Between 60 and 90% of human communication is non-verbal, and is based on facial expression, tone of voice, and posture. All of these are compromised in the case of Parkinson’s.
It is very common for people with Parkinson’s, (including me), to develop a sort of “mask-like” facial expression, caused by rigidity or perhaps lack of tone in the facial muscles. This can cause people (me!) to look disinterested, bored or angry, even when I'm not feeling that way at all. This can be a big problem in social situations.
Although I can explain this phenomenon to people it’s a hard thing to remember, since so much of our human reaction to facial expression and tone of voice takes place completely unconsciously. Everyone is communicating non-verbally, pretty much all the time. So it’s hard for other people, even if they know what’s going on, not to be unconsciously influenced by my lack of expression. A blogger from the Davis Phinney Foundation wrote: “It can be difficult to trust verbal communication when the facial expression doesn’t match the sentiment.” This sounds right to me.
The first time I saw real facial masking (I was walking around at a conference) I was instantly on the defensive. I was sure that the man I was looking at was hostile. I suddenly realized what I was seeing, and swore I would never make that mistake again. But I have made the same mistake again, and I wonder if some people make the same mistake with me.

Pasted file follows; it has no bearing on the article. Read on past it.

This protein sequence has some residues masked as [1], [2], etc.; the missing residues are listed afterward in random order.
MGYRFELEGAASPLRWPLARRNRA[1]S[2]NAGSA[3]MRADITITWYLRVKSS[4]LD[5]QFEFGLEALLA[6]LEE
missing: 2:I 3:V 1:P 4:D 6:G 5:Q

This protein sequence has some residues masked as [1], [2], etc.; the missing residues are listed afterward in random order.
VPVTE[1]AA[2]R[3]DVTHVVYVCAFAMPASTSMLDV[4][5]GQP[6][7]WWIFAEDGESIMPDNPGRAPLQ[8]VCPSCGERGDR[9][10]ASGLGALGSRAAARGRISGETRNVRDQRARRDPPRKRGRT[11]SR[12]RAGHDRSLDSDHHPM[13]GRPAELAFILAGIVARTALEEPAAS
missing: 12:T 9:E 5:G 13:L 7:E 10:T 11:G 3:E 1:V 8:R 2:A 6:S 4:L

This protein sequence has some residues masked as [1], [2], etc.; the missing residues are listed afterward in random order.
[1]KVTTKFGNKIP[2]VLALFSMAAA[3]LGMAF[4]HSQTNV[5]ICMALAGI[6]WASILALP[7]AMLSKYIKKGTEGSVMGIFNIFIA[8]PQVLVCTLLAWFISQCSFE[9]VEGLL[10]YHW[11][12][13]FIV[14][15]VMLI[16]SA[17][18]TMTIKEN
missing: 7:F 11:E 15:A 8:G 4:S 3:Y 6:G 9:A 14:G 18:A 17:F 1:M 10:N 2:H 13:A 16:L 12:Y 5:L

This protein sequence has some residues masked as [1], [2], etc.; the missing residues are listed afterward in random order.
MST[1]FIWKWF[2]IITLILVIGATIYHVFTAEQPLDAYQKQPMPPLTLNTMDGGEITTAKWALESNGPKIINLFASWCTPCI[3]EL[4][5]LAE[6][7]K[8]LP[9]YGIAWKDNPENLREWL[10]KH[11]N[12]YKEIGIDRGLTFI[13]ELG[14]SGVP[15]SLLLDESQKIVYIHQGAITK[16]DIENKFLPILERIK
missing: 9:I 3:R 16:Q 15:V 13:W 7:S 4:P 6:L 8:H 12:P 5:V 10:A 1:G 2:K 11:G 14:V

The combination of blank face, soft and monotone voice, and difficulty with finding the right word can be a real dilemma for me. I do exercises and I try to smile, talk loudly and animatedly, and to be aware of my cognitive situation, but it's hard to keep it all going, and when I manage to do so, it sometomes takes enough mental bandwidth that I have a hard time remembering what I want to say! When I think about this combination of symptoms, I'm surprised (and grateful) that friends can still see the real person inside.
This may be one reason why I enjoy dancing Argentine tango so much: tango dancers don't look at each other's faces, and they don't talk when dancing. Connection, when it occurs, can go around these issues.
I've just recently started a new program of voice and cognitive therapy, and I'm excited about it. Hopefully I'll have an upbeat post about this soon!